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UN celebrates disaster preparedness of Australian capital city

By arthwollipot - 5 September 2012 5

From the United Nations:

The capital of Australia has been recognized as one of a group of global cities serving as role models in disaster risk management, the United Nations office tasked with disaster risk reduction announced today.Due to its exposure to natural hazards such as flash floods, bush fires, severe thunderstorms and snowfalls, the city of Canberra developed the Strategic Bushfire Management Plan – an extensive organization and coordination mechanism to mitigate the city’s risk from calamities.

Speaking at the Sixth Session of the World Urban Forum, held in Naples, Italy, the head of the UN International Strategy for Disaster Reduction (UNISDR), Margareta Wahlström, praised Canberra’s disaster risk reduction efforts and welcomed the city as an official Role Model for the ‘Making Cities Resilient Campaign’ – a UN-sponsored initiative which aims to reduce urban risks from climate-related disasters.

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5 Responses to
UN celebrates disaster preparedness of Australian capital city
c_c 6:54 pm 06 Sep 12

scorpio63 said :

The A.C.T. Government’s ‘Strategic Management Plan’ should include:
(i) Common sense – view the BOM site regularly particularly when Sydney, Melbourne or Adelaide are enduring 100kmh winds during January, Feb and March a week before the A.C.T. Govt and/or The Rural Fire Services undertake burn-offs in Namadji or any paddocks in or around the A.C.T.
(ii) Set up a siren service at assigned schools in each suburb for an evacuation indicator or to warn people that the fire is approaching or has reached their suburb.
(ii) Purchase one or two fire trucks (Hinos or Isuzus) left at ACTEWAGL sites per two suburbs during summer periods – ie second hand $45,000 each, its the least the ACT Govt can do after my son suffered an asthma attack the day of the firestorm.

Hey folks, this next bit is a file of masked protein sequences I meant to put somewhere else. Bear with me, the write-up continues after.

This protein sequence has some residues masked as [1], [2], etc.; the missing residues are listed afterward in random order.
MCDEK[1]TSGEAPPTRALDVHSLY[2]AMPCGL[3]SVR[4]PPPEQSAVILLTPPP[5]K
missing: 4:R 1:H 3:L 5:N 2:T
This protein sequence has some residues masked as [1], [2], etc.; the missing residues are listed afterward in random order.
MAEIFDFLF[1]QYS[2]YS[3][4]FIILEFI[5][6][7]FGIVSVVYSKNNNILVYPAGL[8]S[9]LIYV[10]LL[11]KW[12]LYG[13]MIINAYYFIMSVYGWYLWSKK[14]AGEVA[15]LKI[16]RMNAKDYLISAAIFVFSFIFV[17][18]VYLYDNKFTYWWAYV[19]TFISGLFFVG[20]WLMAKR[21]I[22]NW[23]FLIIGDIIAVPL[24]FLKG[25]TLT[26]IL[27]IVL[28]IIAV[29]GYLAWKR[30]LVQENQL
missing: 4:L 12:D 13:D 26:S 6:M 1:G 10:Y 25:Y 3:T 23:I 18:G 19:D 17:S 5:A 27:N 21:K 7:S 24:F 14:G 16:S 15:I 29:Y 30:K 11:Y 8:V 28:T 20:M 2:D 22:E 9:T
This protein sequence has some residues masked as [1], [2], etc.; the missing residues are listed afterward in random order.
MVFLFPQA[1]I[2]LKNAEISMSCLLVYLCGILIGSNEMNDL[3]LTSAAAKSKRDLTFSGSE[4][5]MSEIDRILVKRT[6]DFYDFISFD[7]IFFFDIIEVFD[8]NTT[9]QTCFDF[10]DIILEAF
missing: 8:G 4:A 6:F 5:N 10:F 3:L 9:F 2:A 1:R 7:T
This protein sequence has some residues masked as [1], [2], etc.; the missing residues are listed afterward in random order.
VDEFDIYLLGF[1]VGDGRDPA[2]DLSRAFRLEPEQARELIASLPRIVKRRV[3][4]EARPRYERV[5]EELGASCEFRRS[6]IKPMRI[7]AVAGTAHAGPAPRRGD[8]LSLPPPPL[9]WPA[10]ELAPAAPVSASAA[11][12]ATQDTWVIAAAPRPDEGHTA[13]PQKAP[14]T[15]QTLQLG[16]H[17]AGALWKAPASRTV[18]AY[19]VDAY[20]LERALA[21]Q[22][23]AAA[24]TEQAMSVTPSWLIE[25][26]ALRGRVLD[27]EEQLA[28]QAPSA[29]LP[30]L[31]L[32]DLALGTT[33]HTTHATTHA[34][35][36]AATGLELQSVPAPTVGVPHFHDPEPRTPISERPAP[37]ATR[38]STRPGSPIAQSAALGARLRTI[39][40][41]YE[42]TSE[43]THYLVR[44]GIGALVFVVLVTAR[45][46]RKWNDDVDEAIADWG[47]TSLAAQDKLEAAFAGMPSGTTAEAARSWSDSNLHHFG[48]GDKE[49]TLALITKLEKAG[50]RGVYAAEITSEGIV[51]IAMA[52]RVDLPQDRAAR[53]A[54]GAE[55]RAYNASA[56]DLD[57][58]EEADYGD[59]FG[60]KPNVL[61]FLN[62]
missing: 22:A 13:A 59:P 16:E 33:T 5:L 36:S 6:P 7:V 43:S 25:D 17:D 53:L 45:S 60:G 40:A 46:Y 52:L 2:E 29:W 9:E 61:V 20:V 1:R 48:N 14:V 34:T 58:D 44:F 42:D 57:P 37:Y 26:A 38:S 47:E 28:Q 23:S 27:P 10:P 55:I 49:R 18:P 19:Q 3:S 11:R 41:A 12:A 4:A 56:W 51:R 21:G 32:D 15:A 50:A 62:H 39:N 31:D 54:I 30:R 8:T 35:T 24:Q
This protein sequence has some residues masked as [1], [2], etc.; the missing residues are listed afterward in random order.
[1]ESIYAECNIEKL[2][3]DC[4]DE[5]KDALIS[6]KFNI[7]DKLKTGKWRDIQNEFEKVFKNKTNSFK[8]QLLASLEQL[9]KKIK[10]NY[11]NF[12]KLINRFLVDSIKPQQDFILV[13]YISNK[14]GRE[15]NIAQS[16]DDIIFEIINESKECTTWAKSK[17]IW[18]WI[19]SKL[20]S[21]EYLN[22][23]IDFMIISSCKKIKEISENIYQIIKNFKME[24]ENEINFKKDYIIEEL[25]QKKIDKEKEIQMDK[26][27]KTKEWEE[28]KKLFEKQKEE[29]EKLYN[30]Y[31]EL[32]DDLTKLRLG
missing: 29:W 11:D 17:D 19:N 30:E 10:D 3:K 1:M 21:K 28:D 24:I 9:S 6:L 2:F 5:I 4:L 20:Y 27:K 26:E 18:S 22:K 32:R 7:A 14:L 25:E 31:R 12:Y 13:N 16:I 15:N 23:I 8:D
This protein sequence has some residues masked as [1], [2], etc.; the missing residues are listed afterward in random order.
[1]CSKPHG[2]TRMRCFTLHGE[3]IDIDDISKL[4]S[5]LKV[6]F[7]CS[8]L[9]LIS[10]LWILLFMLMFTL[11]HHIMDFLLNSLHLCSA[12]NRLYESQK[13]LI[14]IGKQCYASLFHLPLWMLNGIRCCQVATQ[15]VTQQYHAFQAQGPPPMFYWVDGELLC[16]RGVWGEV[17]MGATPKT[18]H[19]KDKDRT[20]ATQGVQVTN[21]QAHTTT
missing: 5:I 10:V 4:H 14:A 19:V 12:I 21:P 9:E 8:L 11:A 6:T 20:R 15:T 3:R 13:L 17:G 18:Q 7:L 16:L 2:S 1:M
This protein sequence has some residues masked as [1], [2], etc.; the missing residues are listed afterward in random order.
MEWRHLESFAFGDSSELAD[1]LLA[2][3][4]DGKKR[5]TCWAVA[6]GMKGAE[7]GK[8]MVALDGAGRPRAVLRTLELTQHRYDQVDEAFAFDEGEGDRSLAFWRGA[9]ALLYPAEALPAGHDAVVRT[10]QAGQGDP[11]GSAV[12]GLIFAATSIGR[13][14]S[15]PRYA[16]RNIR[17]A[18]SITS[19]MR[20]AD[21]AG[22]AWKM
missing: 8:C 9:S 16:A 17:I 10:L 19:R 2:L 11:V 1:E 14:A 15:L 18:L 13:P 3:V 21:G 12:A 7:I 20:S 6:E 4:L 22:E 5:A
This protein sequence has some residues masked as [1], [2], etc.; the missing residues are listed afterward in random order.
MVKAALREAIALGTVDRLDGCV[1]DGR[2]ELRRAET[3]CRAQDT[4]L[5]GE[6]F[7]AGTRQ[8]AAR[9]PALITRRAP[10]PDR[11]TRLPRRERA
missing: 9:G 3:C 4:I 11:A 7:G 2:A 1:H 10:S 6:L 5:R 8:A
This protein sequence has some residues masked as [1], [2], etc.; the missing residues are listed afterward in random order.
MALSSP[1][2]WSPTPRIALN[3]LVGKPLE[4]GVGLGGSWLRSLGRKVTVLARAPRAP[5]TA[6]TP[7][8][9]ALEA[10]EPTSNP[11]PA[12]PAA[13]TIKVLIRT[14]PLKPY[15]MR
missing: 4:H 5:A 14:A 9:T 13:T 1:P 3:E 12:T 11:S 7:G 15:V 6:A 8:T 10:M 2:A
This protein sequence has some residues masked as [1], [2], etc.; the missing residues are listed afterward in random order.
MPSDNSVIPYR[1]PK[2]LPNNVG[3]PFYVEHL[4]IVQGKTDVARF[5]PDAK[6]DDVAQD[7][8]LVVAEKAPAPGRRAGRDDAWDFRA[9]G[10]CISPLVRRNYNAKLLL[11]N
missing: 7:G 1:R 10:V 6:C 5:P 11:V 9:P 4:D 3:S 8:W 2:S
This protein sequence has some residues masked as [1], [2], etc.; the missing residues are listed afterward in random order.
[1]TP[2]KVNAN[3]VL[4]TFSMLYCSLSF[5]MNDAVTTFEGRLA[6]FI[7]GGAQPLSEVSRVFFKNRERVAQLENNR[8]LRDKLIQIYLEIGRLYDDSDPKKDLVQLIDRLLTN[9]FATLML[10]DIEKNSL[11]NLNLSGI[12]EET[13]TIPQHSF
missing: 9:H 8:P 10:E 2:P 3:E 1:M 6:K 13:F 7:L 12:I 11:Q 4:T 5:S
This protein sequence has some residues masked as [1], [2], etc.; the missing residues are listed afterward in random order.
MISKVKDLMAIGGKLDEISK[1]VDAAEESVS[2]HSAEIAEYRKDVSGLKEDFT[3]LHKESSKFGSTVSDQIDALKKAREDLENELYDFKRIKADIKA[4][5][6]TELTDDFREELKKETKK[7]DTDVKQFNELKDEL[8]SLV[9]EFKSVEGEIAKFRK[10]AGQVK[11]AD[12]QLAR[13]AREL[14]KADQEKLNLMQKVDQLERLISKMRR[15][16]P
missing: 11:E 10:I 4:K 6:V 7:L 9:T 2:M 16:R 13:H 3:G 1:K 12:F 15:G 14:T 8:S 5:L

(iv) Put more Taxpayer funds into purchasing another firebomber.

What are you basing this on, the Acme Guide to Firefighting?

The fact you say buy “trucks” and either ‘Hinos or Isuzus’ just shows you know stuff all about what you’re talking about, as does suggesting purchasing second hand gear (which costs more to maintain and won’t offer modern crew protection of foam systems).

The brands you mention are merely the chassis, absolutely meaningless. It’s what’s on top that matters and that is now usually custom designed for the ACT ESA, built by folks like Moore.
There’s no such thing as a ‘truck’, you’ve got different grades and different types. Are you saying buy some medium pumpers like the NSW RFS uses for regional structural protection but need hydrants, or light tankers that don’t need a water source and can go beyond the urban interface?

And I don’t know what 2 per suburb is going to do, it takes min 2 pumpers per structural fire in the ACT, so even on your numbers I don’t see it negating what happened in 2003.

Just silly making nutty suggestions with not even a basic understanding.

The siren though has to take the cake for dumb suggestions. Sirens alone do not warn or advise people, they just panic people.

What the ACT should do is ensure future urban fire fighting equipment is better suited to urban interface fires. There was some talk of retrofitting CAFS to the existing urban pumpers but it would have had some limitations. Instead, they invested in dedicated CAFS vehicles, which have problems with vehicle size and crew costs.